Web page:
The Apollo 12 Lunar Module Pilot Alan Bean flew and surface-used these stainless steel scissors, manufactured by Weck U.S.A. The pair, from Bean's personal collection, sold for $100,000 at auction.

The Extraordinary Evolution of Scissors

Photo: Heritage Auctions


Edwin Cook and his shears. During his 45-year career as a tailor, Cook spent 30 years working with the ecclesiastical tailors, Watts & Co. During this time, he helped create cassocks and robes for most of the world's bishops, dressed royalty and supplied garments for the entire clergy of St Patrick's Cathedral in New York.

The Extraordinary Evolution of Scissors

Photo: Matthew Lloyd/Getty Images


For animal hair: Sheep shearing scissors.

The Extraordinary Evolution of Scissors

Photo: Jonathan Wood/Getty Images


This pair of scissors was used to open the Sydney Harbour Bridge in 1932, and then again to open the new Cross City Tunnel in 2005.

The Extraordinary Evolution of Scissors

Photo: Paul Miller/Getty Images


These huge scissors were used for a ribbon cutting at a hotel opening in 2009 in Las Vegas.

The Extraordinary Evolution of Scissors

Photo: Ethan Miller/Getty Images


Size matters? U.S. Sen. George Allen and a giant pair of Fiskars ribbon cutting scissors.

The Extraordinary Evolution of Scissors

Photo: Chip Somodevilla/Getty Images


Sun-Star's 7-blade shredder scissors.

The Extraordinary Evolution of Scissors

Photo: Ohanami Japan


Fiskars Cuts+More: A pair of scissors that opens bottles, cuts through wire, shreds boxes, pierces holes, and so on.

The Extraordinary Evolution of Scissors

Photo: Fiskars


These three scissors, from Fiskars' revolutionary Amplify Shears collection, feature smart technology that adjusts the blades based on the thickness of the material.

The Extraordinary Evolution of Scissors

Photo: Fiskars


The Leatherman Raptor multi-functional shears feature the necessary tools for medical professionals in emergency situations.

The Extraordinary Evolution of Scissors

Photo: Leatherman


War scissors: An M60A1 Armored Vehicle Launched Bridge (AVLB), deploying its scissor-style bridge in a rugged landscape.

The Extraordinary Evolution of Scissors

Photo: Lance Cpl. Kevin Quihuis Jr./U.S. Marine Corps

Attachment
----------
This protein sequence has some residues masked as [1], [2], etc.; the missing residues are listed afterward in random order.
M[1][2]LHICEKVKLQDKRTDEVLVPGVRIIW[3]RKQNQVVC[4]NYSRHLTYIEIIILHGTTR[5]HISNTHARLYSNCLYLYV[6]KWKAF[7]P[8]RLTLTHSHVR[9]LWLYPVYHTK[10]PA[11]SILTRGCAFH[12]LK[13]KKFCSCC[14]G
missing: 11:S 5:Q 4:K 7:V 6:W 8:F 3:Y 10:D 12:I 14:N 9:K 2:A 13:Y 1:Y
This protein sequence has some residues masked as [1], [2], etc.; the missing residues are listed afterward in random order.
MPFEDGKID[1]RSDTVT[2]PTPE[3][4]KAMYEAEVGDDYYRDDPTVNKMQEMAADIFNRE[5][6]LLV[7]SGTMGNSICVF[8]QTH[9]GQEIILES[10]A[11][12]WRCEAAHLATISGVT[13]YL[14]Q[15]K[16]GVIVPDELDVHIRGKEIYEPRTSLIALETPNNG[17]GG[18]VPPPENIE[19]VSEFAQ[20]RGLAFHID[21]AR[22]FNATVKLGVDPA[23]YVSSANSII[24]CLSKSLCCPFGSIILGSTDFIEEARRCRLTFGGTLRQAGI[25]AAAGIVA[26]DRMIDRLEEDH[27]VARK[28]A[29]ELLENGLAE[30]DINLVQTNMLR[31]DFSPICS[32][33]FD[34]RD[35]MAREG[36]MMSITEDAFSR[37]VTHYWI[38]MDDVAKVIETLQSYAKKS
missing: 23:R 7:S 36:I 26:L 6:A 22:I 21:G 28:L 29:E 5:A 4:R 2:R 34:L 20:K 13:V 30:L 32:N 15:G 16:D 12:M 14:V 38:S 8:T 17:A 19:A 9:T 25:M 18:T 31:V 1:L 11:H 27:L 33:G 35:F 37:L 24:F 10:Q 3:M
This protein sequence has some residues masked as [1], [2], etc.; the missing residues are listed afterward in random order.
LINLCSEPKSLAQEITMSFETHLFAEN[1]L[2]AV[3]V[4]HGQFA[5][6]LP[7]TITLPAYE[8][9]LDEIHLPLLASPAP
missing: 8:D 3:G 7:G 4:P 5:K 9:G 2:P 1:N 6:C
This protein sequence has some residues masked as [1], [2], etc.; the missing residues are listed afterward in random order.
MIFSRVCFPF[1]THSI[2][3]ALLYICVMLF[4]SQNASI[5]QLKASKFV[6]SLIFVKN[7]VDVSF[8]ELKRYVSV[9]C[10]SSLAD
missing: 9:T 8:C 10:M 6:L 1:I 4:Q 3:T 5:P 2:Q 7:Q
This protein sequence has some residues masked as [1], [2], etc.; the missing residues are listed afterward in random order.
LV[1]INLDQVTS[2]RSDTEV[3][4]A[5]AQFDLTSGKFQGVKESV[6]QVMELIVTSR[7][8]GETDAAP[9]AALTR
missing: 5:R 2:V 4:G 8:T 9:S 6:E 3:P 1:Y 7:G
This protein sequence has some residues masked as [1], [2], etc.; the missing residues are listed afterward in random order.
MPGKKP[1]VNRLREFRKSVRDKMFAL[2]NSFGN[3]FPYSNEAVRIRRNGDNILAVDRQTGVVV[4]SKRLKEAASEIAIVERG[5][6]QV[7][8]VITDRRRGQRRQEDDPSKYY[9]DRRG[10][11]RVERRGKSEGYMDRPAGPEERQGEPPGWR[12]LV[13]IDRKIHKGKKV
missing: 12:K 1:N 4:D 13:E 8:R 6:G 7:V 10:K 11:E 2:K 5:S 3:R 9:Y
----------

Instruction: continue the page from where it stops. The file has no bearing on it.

Peace scissors: This Ukrainian Tu-160 bomber was eliminated in 2001 by an excavator with a hydraulic pair of scissors attached, under the U.S.-Ukrainian Cooperative Threat Reduction Program.

The Extraordinary Evolution of Scissors

Photo: Efrem Lukatsky/AP


Scissors can be dangerous and even illegal, in some cases. These were confiscated from passengers at Los Angeles International Airport.

The Extraordinary Evolution of Scissors

Photo: David McNew/Getty Images


Scissors as decorative art. Artist Steve Maloney carries his artwork A Traveler's Pile-Up, which is part of a collection called 'Banned Booty' that consists of actual confiscated items at U.S. airport security checkpoints.

The Extraordinary Evolution of Scissors

Photo: Ron Wurzer/Getty Images


A nightmarish installation called Scissor Spiders was created by U.S. artist Christopher Locke. The artist made it out of scissors confiscated by security agents at airports.

The Extraordinary Evolution of Scissors

Photo: Jens Meyer/AP


More horror: Scissors inside a human body.

The Extraordinary Evolution of Scissors

Photo: Rob Griffith/AP


And then, of course, there are the cultural touchstones. Like scissors in music.

The Extraordinary Evolution of Scissors

Photo: Jo Hale/Getty Images


And movies.

The Extraordinary Evolution of Scissors

Photo: 20th Century Fox


Top photo: Content developer Louis Buckley plays 'Paper, Scissors, Stone' with robot 'Berti' at the Science Museum in London, Tuesday, Feb. 17, 2009. (AP Photo/Kirsty Wigglesworth)